The last few years have seen more and more companies rely on photorealistic imagery as a crucial tool in their marketing efforts. This is due large in part to the number of advantages and a seemingly infinite number of variations it offers. Studios that specialize in 3D rendering are becoming increasingly equipped at offering visual experiences that are as detailed as reality.
The Advantages of 3D Rendering
3D renders allow the designer total control over lighting related elements — both indoor and outdoor.
In terms of interior lighting, a 3D render allows you complete control without the need of an expensive lighting crew. You have the ability to sharpen and soften shadows. Lights can be easily brightened and dimmed accordingly. You can even control ambient light in order to achieve subtle hues whilst in the presence of other light sources.
Unlike photography, which requires you to wait for the right weather, time of the day, and other elements. 3D rendering allows for control over all of these factors like the angle of the sun and the intensity of the sunlight. Meaning it’s always the perfect day when you’re 3D rendering.
Visualizing Future Changes and Projects
If you have a project that’s unfinished or one that’s in the planning stages, it can benefit considerably from 3D rendering. Builders, marketers, architects, and other professionals are quite adept at using 3D renders to explore their options.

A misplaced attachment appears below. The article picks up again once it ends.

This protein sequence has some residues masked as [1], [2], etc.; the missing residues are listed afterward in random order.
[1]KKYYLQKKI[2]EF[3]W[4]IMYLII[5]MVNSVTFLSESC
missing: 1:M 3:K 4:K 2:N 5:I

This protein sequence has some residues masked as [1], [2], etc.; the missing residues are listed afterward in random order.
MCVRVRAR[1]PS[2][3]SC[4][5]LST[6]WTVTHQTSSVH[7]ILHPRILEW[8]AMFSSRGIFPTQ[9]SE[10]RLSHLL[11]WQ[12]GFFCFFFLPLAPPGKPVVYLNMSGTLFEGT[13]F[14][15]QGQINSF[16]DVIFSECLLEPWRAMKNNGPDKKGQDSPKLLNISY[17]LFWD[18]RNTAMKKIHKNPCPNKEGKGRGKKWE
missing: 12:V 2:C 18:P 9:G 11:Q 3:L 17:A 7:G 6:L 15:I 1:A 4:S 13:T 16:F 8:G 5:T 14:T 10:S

In addition, as structures and spaces that have been 3D rendered undergo changes, you won’t need to start from scratch. It’s relatively easy to get a 3D rendered image modified.
In contrast, the traditional photographic process would require that the entire image to be recaptured. Rotating obviously isn’t possible meaning new perspectives would require a completely new photograph.
With 3D rendering, you get to take advantage of the flexibility of being able to modify imagery with just a few clicks of a mouse.
Precise Measurements and Accuracy
Many of the advantages of 3D renderings stem from control over the resulting imagery that 3D rendering provides. This control is much more apparent in the case of architectural renderings. Unlike digital photographs, a 3D render can offer precise measurements within the rendering itself.
For instance, suppose you need a 3D render of a spacious living room. The 3D image will be able to convey basic measurements including the height of the ceiling or the dimensions of every window.
A 3D render can also provide minute details like the exact specifications of the fireplace or the distance between the furniture found in the space. It’s also possible to have the render rotated so as to ascertain the distances of entities that are hidden in the static view of the photograph.
Another area where you can expect 3D rendering to shine is with communication. Once your client has a full grasp of what you’re planning, it will be easier for them to buy-in and provide feedback.
A lot of people have trouble with fully committing to something when they can’t see or touch it. A 3D rendering allows for a tangible item that stakeholders, employees, and clients can visualize. This facilitates a better understanding of the project and helps to break-down the complexity of ideas into a singular, unified object.
Depending on the circumstances, in order to fully get your vision across, you may need to use a photorealistic rendering. However sometimes, having too much detail can be busy and result in a lack of clarity of the overall vision. In this case, an artistic 3D rendering can be used to help highlight only the key elements of the project.